A repetition of a word or of words at the beginning of two or more successive clauses.
the use of a substitute word, such as a pronoun, in reference to a something already mentioned in a discourse; also, the relation between the substitute word and its antecedent. It is contrasted with cataphora, the use of a pronoun for a word or topic not yet mentioned.
Referential linking between pairs of words within or between sentences; the process of replacing a longer word or phrase with a shorter one, as with the use of a pronoun for a noun or a noun phrase.
a scheme; repetition of a word or group of words at the beginning of successive clauses.
The part of the Liturgy where the preparation of the Holy Gifts concludes with the Consecration. Also called the "The Eucharistic Canon."
Repetition of words or phrases at the beginnings of successive utterances.
A Greek word that means 'offering'. It has from early times been the normal Greek name for the Eucharistic prayer and is universally the name most widely used by liturgical scholars. For many centuries, this prayer was referred to in the Roman rite as the canon.
Use of a grammatical form (e.g., a pronoun) to refer to a preceding word or group of words [refer back].
using a pronoun or other pro-word instead of repeating a word
The use of a word to refer to a word or group of words used previously. In the phrase "Billy's nice, but he is often impatient" he is an anaphora for Billy.
The repetition of the same word or words at the beginning of successive phrases, clauses, or sentences, commonly in conjunction with climax and with parallelism. Anaphora can be used with questions, negations, hypotheses, conclusions, and subordinating conjunctions, although care must be taken not to become affected or to sound rhetorical and bombastic. Adjectives, Verbs, Adverbs and/or prepositions can be used for anaphora, too. Double click on John F. Kennedy's inaugural address and read the entire speech listing some of the various examples of anaphora
Several consecutive sentences all starting with the same words. For example – I will not give up. I will do it. I will succeed.
Repeating words in one clause following another for effect, eg 'The truth, the whole truth and nothing but the truth.'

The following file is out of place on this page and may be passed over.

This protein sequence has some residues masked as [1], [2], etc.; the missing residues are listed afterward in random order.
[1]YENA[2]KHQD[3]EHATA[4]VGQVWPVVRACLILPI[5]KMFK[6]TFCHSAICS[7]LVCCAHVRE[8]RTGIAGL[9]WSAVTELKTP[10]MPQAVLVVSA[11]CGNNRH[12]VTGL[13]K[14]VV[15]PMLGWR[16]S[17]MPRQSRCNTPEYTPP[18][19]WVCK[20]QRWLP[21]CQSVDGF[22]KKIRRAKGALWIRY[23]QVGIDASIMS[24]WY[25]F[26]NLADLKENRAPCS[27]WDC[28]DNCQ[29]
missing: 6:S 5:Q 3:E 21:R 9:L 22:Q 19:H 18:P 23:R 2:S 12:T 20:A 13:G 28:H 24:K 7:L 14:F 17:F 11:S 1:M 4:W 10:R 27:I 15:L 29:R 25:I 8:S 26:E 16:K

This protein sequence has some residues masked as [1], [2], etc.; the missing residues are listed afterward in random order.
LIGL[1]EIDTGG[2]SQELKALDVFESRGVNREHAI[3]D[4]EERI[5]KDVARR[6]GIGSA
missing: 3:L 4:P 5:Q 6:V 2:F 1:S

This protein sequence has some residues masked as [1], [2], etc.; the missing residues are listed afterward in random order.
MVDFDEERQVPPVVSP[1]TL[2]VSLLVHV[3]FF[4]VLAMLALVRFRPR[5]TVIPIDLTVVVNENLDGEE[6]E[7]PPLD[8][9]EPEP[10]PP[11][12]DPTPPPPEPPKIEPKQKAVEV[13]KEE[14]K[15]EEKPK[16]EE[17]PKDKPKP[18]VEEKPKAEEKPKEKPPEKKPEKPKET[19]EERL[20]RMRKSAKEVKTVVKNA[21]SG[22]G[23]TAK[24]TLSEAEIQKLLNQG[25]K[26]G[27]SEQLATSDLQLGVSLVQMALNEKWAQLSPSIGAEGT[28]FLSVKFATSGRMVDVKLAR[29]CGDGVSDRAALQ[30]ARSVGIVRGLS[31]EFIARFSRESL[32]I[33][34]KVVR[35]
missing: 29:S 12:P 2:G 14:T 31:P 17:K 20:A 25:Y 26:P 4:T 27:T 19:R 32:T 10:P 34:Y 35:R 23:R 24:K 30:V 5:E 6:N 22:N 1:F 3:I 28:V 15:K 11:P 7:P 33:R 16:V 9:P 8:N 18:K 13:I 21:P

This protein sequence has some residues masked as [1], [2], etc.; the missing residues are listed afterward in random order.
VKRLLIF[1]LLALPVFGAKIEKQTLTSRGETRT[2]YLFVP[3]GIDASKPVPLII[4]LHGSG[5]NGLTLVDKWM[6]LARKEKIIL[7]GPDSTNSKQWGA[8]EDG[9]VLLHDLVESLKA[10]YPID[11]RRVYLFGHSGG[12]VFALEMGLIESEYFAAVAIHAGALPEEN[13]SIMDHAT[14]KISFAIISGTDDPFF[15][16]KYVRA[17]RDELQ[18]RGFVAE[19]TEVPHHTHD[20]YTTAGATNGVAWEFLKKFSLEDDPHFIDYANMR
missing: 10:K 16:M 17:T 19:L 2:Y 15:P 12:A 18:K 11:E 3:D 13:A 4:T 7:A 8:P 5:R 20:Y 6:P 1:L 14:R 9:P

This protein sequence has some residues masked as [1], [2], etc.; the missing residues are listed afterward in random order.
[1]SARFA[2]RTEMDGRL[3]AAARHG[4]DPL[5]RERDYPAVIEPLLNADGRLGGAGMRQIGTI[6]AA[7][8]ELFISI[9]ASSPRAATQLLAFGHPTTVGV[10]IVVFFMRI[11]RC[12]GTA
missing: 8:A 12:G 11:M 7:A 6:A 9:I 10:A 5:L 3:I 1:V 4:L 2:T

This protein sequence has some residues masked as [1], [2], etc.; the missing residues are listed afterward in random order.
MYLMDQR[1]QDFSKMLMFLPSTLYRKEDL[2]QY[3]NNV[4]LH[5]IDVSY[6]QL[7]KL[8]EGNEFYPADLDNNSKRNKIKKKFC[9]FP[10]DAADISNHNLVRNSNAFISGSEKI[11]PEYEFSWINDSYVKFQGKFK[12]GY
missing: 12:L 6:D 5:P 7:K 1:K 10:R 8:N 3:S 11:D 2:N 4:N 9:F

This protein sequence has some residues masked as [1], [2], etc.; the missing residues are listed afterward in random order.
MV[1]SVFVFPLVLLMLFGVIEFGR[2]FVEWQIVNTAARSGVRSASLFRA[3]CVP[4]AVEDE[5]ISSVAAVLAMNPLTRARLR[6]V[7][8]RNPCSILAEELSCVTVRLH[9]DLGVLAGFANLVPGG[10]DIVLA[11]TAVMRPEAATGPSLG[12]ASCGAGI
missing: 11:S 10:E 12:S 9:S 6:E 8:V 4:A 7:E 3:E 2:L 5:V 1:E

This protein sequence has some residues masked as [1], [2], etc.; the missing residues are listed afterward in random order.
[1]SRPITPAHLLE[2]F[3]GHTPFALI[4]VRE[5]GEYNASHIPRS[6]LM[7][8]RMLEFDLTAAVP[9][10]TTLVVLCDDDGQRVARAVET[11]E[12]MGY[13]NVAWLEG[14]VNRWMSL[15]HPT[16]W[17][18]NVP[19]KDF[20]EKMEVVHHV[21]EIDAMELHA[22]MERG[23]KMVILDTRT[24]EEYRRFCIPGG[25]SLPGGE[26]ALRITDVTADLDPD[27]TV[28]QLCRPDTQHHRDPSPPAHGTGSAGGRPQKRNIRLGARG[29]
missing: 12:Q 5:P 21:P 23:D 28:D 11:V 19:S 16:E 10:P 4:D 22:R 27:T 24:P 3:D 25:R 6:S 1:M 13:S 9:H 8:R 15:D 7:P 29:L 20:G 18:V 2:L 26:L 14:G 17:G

An anaphor is the element (typically a pronoun) which refers back to an antecedent. Other anaphoric elements include reflexive pronouns (which may not have a specified antecedent, e.g. â€œmyself,â€ â€œyourselvesâ€) and reciprocal pronouns (e.g. each other). Example:â€œTake yourself away from hereâ€ (â€œyourselfâ€ is an anaphor)
The repetition of words or phrases at the beginning of lines e.g. Crossing Brooklyn Ferry by Walt Whitman.
Several consecutive sentences starting with the same group of words. (i.e., "I will not fail. I will not give up. I will prevail.")
The portion of the Liturgy of the Faithful beginning with: "Let us stand aright, let us stand with fear..."
the repetition of a word or group of words at the beginnings of lines
The most common rhetorical figure. An anaphora repeats a word at the beginning of a sequence of clauses or sentences. Example: Then curs'd she Richard, then curs'd she Buckingham, Then curs'd she Hastings. --Shakespeare, Richard III, Act III, Scene iii, Lines 18-9
In rhetoric, anaphora (from the Greek Î½Î±Ï†Î¿ÏÎ¬, "carrying back") is the repetition of the same word or group of words at the beginning of several consecutive sentences or verses to emphasize an image or a concept.
The word "anaphora", which in rhetoric means the deliberate repetition of a word or phrase at the beginning of several successive verses, clauses, or paragraphs, refers in religion to the most solemn part of the Divine liturgy or Mass. The term is used more particularly, but not exclusively, in relation to Eastern Christian liturgies: in the West, the term "Eucharistic Prayer" is more commonly used. Another Western term, which prevailed when the Roman Rite had a single Eucharistic Prayer or Anaphora, was "Canon of the Mass".